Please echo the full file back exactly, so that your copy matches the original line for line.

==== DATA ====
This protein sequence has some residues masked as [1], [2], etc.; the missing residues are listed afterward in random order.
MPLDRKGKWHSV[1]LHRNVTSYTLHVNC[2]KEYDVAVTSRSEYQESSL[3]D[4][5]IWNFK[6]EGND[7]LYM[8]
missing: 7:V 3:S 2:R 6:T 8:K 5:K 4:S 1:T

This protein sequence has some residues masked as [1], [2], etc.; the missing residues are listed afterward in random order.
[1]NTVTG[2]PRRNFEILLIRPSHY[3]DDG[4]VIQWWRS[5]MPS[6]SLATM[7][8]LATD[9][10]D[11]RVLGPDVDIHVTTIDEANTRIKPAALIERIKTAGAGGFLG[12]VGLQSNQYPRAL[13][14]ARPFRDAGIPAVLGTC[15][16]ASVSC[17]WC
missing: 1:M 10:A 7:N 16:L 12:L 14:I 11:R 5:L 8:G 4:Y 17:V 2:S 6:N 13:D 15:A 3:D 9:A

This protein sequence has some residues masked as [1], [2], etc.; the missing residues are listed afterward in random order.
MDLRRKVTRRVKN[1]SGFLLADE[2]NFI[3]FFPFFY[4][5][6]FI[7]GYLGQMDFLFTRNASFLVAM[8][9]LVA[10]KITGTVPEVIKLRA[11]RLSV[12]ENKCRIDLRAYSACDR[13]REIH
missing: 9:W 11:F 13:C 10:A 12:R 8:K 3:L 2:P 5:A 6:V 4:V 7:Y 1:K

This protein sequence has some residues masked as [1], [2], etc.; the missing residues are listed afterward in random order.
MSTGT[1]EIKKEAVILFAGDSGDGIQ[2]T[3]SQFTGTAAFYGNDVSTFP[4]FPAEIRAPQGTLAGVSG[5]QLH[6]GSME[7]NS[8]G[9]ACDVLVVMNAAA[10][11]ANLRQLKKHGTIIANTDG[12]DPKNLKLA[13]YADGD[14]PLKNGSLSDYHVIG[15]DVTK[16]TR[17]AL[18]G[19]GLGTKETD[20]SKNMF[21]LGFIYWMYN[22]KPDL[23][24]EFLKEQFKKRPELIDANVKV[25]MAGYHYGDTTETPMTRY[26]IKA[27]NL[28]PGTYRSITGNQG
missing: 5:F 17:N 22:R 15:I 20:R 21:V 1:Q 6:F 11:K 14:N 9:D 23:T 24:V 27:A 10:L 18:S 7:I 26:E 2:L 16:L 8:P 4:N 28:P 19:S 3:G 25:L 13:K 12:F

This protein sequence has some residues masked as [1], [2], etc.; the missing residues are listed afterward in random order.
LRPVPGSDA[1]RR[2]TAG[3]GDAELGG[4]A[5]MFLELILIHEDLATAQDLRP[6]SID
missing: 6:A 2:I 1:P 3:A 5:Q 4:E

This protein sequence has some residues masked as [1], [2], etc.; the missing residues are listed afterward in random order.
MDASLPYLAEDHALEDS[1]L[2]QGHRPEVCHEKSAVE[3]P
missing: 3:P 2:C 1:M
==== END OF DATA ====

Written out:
This protein sequence has some residues masked as [1], [2], etc.; the missing residues are listed afterward in random order.
MPLDRKGKWHSV[1]LHRNVTSYTLHVNC[2]KEYDVAVTSRSEYQESSL[3]D[4][5]IWNFK[6]EGND[7]LYM[8]
missing: 7:V 3:S 2:R 6:T 8:K 5:K 4:S 1:T

This protein sequence has some residues masked as [1], [2], etc.; the missing residues are listed afterward in random order.
[1]NTVTG[2]PRRNFEILLIRPSHY[3]DDG[4]VIQWWRS[5]MPS[6]SLATM[7][8]LATD[9][10]D[11]RVLGPDVDIHVTTIDEANTRIKPAALIERIKTAGAGGFLG[12]VGLQSNQYPRAL[13][14]ARPFRDAGIPAVLGTC[15][16]ASVSC[17]WC
missing: 1:M 10:A 7:N 16:L 12:L 14:I 11:R 5:L 8:G 4:Y 17:V 2:S 6:N 13:D 15:A 3:D 9:A

This protein sequence has some residues masked as [1], [2], etc.; the missing residues are listed afterward in random order.
MDLRRKVTRRVKN[1]SGFLLADE[2]NFI[3]FFPFFY[4][5][6]FI[7]GYLGQMDFLFTRNASFLVAM[8][9]LVA[10]KITGTVPEVIKLRA[11]RLSV[12]ENKCRIDLRAYSACDR[13]REIH
missing: 9:W 11:F 13:C 10:A 12:R 8:K 3:L 2:P 5:A 6:V 4:V 7:Y 1:K

This protein sequence has some residues masked as [1], [2], etc.; the missing residues are listed afterward in random order.
MSTGT[1]EIKKEAVILFAGDSGDGIQ[2]T[3]SQFTGTAAFYGNDVSTFP[4]FPAEIRAPQGTLAGVSG[5]QLH[6]GSME[7]NS[8]G[9]ACDVLVVMNAAA[10][11]ANLRQLKKHGTIIANTDG[12]DPKNLKLA[13]YADGD[14]PLKNGSLSDYHVIG[15]DVTK[16]TR[17]AL[18]G[19]GLGTKETD[20]SKNMF[21]LGFIYWMYN[22]KPDL[23][24]EFLKEQFKKRPELIDANVKV[25]MAGYHYGDTTETPMTRY[26]IKA[27]NL[28]PGTYRSITGNQG
missing: 5:F 17:N 22:R 15:I 20:R 21:V 1:Q 6:F 11:K 14:N 9:D 23:T 24:V 27:A 10:L 18:S 7:I 26:E 2:L 16:L 8:P 4:N 28:P 19:S 3:G 25:L 13:K 12:F

This protein sequence has some residues masked as [1], [2], etc.; the missing residues are listed afterward in random order.
LRPVPGSDA[1]RR[2]TAG[3]GDAELGG[4]A[5]MFLELILIHEDLATAQDLRP[6]SID
missing: 6:A 2:I 1:P 3:A 5:Q 4:E

This protein sequence has some residues masked as [1], [2], etc.; the missing residues are listed afterward in random order.
MDASLPYLAEDHALEDS[1]L[2]QGHRPEVCHEKSAVE[3]P
missing: 3:P 2:C 1:M